Back in those days, start of the art technology in CPU's were "restricted exports". The USA wanted to show that Communism didn't lead to as many advancements in technology as Capitalism, so they restricted exports on technology such as chip design software, CPU's and other chip logic (remember the A-team trying to block smugglers exporting flip-flop chips? It was that serious). This led to the Eastern European countries doing various work-arounds. They could get gray imports through third-party countries that weren't part of the Western trade block, and weren't part of the USSR either. Or they could set up fake companies in the host country that would export the technology.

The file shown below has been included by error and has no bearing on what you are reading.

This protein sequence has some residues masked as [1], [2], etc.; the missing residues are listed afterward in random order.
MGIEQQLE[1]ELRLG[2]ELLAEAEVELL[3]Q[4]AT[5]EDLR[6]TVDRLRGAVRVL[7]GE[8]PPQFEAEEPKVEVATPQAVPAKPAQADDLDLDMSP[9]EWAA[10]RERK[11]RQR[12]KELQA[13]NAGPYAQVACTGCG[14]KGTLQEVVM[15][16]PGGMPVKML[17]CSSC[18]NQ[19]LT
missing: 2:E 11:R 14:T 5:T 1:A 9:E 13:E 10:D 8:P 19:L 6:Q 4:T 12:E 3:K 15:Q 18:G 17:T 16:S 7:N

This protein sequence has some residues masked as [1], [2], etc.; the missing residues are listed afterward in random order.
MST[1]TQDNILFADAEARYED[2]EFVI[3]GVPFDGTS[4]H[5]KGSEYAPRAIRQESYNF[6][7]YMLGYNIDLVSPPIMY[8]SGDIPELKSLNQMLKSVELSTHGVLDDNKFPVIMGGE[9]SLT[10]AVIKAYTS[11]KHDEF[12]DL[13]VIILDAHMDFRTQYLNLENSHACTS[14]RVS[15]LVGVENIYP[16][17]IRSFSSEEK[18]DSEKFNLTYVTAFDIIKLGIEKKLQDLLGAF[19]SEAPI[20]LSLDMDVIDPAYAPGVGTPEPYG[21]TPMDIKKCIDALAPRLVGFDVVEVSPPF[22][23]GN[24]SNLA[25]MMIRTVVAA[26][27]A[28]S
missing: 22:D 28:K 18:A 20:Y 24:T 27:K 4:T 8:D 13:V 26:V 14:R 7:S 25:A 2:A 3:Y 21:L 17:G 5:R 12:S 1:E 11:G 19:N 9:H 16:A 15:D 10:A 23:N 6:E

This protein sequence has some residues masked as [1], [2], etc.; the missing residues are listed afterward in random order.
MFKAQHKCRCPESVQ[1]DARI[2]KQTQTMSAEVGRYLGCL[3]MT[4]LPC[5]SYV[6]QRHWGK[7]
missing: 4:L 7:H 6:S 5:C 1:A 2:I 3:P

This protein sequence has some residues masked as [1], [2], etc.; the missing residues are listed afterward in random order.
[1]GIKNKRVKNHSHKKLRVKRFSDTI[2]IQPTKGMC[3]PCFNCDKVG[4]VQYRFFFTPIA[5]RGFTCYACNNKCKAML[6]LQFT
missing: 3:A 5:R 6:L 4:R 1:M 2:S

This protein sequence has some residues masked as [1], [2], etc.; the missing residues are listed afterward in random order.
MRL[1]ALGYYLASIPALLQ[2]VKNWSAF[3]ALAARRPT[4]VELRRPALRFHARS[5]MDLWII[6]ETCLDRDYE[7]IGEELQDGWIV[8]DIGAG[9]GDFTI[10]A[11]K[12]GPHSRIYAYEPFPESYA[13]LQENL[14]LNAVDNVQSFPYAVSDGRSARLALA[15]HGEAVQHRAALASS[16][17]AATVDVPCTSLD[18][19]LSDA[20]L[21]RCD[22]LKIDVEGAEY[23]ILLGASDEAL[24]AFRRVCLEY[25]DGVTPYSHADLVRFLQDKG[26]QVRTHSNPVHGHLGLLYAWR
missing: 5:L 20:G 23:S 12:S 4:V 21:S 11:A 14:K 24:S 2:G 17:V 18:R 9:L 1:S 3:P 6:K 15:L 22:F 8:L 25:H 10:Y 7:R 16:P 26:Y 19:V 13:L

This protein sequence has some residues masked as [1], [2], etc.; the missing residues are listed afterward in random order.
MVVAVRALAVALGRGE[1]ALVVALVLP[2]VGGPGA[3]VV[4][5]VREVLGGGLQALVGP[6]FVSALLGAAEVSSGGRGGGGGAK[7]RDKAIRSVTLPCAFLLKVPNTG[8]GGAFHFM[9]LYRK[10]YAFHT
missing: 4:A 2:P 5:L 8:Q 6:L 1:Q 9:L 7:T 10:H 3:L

Another strategy was to make their own logic chips. However, yields for complex logic such as CPU's, wasn't that good, so they ended up with CPU's with missing instructions. But that wasn't a problem, mathematician/software engineers figured out ways of emulating broken instructions using other instructions. If JMP was broken, then use CLR; BCC. Arithmetic operations like ADD could be replaced by NEG and SUB, and so on... So they ended up with an abstraction layer using assembler macros that provided a set of functioning instructions.